Status:Math and DI Expert
Posts: 11414
Own Kudos [?]: 33652 [1]
Given Kudos: 319
Send PM
Re: If x = u^2 - v^2, y = 2uv and z = u^2 + v^2, and if x = 11, [#permalink]
1
Kudos
Expert Reply
nishantjayaswal wrote:
I just assumed that if there are 5 variables then we need 5 different equations to solve it. Question already has 3 equation + 1 value of variable = 4 equations. So getting any one variable's value would suffice to get all other variables's values.
Are there any flaws in my approach?


Hi,

Genoa2000

It will not be the case always. It is true for sure when all are linear equations.
What is x?
x=y+3, so value of y is sufficient to answer.

But say
What is x?
x^2=y+3 and y=6...x^2=6+3=9
So x can be 3 or -3.....Not sufficient
Tutor
Joined: 16 Oct 2010
Posts: 14982
Own Kudos [?]: 66103 [1]
Given Kudos: 435
Location: Pune, India
Send PM
If x = u^2 - v^2, y = 2uv and z = u^2 + v^2, and if x = 11, [#permalink]
1
Kudos
Expert Reply
nishantjayaswal wrote:
I just assumed that if there are 5 variables then we need 5 different equations to solve it. Question already has 3 equation + 1 value of variable = 4 equations. So getting any one variable's value would suffice to get all other variables's values.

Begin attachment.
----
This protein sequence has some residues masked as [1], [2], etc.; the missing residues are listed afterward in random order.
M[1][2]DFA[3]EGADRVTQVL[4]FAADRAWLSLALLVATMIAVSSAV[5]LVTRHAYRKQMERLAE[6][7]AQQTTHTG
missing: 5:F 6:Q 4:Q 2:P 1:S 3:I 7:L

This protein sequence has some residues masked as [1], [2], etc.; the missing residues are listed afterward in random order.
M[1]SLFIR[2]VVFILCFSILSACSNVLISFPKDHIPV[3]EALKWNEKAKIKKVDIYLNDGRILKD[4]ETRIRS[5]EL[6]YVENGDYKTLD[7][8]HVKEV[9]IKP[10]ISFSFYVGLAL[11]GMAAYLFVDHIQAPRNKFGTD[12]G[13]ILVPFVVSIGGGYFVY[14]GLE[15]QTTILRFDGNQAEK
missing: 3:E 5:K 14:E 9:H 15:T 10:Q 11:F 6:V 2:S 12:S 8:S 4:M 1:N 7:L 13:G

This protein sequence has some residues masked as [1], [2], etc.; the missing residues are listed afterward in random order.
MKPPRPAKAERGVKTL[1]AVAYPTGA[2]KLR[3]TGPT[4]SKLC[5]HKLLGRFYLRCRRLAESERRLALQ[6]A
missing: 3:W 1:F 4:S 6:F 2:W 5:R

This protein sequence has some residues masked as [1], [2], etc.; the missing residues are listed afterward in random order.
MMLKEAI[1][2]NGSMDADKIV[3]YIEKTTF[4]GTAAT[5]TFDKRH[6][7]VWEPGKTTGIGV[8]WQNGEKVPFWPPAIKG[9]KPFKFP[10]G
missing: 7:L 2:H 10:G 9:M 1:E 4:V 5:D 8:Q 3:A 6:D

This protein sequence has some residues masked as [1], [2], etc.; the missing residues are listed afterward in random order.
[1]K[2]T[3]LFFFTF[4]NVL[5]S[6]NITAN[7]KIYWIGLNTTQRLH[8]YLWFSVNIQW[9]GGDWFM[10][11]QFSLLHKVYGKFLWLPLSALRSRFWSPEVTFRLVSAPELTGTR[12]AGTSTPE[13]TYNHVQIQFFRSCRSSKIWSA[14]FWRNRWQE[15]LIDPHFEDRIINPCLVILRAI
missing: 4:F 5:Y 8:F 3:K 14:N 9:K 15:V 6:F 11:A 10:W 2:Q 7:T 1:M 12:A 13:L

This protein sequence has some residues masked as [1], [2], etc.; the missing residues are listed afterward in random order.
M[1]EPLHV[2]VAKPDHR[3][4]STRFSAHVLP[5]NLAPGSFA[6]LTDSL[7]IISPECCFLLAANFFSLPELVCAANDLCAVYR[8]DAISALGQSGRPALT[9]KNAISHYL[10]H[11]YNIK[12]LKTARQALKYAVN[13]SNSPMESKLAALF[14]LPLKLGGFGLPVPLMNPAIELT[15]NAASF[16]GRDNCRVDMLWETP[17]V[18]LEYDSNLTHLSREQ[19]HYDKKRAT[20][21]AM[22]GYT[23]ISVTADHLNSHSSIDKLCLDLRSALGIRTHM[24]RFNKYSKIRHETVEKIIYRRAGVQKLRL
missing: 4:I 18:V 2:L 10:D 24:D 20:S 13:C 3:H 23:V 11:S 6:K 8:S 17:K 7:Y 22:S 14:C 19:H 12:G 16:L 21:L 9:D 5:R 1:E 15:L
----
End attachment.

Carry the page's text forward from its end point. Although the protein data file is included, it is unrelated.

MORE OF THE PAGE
Are there any flaws in my approach?



I would be wary of this approach for multiple reasons.

1. Linear equations could be equivalent in which case you get infinite solutions.

x + y = 5
2x + 2y = 10
Both are the same equation so you cannot solve for x and y

2. Also, when you have equations in higher degree, you may get multiple solutions.

x^2 = 25
gives you x = 5 or -5
Tutor
Joined: 17 Jul 2019
Posts: 1304
Own Kudos [?]: 1746 [0]
Given Kudos: 66
Location: Canada
GMAT 1: 780 Q51 V45
GMAT 2: 780 Q50 V47
GMAT 3: 770 Q50 V45
Send PM
If x = u^2 - v^2, y = 2uv and z = u^2 + v^2, and if x = 11, [#permalink]
Expert Reply
Video solution from Quant Reasoning:
Subscribe for more: https://www.youtube.com/QuantReasoning? ... irmation=1

Originally posted by avigutman on 06 Oct 2020, 18:34.
Last edited by avigutman on 30 Nov 2020, 14:00, edited 1 time in total.
avatar
Intern
Intern
Joined: 14 May 2020
Posts: 4
Own Kudos [?]: 0 [0]
Given Kudos: 0
Send PM
If x = u^2 - v^2, y = 2uv and z = u^2 + v^2, and if x = 11, [#permalink]
vogelleblanc wrote: